Module abstract

Please find details of this module in the other sections provided.

Course info

UCAS Code V100

Credits 20

Level of Study Undergraduate

Mode of Study 3 years full-time or 4 years with a placement (sandwich)/study abroad

Department Humanities

Location City Campus, Northumbria University

City Newcastle

Start September 2023 or September 2024

Fee Information

Module Information

All information is accurate at the time of sharing.

Full time Courses starting in 2023 are primarily delivered via on-campus face to face learning but may include elements of online learning. We continue to monitor government and local authority guidance in relation to Covid-19 and we are ready and able to flex accordingly to ensure the health and safety of our students and staff.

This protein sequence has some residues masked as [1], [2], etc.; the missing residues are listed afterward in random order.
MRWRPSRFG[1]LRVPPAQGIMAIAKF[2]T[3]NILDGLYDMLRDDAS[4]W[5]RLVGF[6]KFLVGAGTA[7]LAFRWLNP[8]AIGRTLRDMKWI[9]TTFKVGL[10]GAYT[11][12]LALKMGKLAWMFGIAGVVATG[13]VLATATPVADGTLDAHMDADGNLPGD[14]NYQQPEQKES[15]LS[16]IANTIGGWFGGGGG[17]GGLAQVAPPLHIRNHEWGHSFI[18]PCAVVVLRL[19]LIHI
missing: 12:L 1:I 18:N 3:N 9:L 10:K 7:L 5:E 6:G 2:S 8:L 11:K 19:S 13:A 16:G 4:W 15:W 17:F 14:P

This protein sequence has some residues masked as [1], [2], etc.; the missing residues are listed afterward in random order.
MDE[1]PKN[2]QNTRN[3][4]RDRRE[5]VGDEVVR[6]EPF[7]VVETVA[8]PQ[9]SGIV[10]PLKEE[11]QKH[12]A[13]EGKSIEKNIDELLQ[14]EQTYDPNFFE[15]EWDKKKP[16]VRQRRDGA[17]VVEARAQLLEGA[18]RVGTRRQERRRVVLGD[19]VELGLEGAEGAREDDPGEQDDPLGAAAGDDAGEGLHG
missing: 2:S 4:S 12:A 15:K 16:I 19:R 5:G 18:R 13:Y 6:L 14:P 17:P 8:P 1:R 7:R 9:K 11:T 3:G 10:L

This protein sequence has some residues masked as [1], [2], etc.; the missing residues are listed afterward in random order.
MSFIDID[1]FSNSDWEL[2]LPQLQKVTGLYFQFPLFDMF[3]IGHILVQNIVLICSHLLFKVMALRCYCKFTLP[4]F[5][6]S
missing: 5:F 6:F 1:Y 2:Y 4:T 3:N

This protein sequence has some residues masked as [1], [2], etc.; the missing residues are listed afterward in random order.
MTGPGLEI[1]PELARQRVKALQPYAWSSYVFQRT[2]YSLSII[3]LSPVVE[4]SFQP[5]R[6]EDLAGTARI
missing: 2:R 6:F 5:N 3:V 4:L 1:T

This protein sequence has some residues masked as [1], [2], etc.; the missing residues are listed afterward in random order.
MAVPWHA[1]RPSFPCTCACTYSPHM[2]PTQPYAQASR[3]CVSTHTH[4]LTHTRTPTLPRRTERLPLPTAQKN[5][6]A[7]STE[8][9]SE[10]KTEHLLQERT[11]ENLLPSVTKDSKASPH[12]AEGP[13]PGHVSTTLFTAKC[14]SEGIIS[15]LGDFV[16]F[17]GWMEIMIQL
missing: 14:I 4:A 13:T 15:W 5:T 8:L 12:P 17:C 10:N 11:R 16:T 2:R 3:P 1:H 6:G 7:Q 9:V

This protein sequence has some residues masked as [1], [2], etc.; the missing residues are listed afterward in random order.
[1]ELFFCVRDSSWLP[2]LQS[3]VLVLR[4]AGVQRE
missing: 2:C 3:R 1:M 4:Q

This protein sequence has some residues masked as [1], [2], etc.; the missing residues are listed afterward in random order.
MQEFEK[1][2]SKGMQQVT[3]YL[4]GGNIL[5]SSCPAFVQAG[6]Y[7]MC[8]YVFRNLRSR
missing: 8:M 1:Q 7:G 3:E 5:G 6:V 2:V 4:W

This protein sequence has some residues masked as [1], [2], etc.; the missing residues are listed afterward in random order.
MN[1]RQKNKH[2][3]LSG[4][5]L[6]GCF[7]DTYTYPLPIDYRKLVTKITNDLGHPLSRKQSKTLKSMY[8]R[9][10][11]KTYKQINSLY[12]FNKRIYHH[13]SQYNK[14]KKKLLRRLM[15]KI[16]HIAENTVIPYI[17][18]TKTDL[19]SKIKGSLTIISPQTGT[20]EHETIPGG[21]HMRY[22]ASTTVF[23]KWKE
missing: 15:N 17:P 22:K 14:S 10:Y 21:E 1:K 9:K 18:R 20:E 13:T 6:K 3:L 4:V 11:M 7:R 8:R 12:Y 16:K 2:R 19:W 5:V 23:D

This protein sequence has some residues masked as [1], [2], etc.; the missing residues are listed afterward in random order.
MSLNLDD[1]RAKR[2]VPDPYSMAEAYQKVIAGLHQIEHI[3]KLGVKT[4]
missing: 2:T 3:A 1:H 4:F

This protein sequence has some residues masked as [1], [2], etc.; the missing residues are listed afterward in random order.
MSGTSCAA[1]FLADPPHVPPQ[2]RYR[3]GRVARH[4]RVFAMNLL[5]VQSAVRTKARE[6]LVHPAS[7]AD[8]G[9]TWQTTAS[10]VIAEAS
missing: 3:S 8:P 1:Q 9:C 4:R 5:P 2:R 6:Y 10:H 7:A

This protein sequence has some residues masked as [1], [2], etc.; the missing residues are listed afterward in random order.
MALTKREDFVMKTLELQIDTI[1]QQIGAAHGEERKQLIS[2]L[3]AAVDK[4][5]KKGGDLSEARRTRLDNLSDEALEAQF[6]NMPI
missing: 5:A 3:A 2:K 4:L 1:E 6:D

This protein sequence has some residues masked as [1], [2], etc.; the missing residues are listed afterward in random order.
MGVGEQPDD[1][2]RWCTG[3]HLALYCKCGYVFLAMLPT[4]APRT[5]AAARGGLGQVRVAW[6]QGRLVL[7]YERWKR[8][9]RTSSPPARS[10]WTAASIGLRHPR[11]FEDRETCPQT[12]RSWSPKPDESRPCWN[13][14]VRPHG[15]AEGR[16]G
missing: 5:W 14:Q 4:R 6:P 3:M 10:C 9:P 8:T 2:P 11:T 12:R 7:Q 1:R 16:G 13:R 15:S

Contact time is subject to increase or decrease in line with additional restrictions imposed by the government or the University in the interest of maintaining the health and safety and wellbeing of students, staff, and visitors, potentially to a full online offer, should further restrictions be deemed necessary in future. Our online activity will be delivered through Blackboard Ultra, enabling collaboration, connection and engagement with materials and people.


Current, Relevant and Inspiring

We continuously review and improve course content in consultation with our students and employers. To make sure we can inform you of any changes to your course register for updates on the course page.

Your Learning Experience

Find out about our distinctive approach at 

Admissions Terms and Conditions

Fees and Funding

Admissions Policy

Admissions Complaints Policy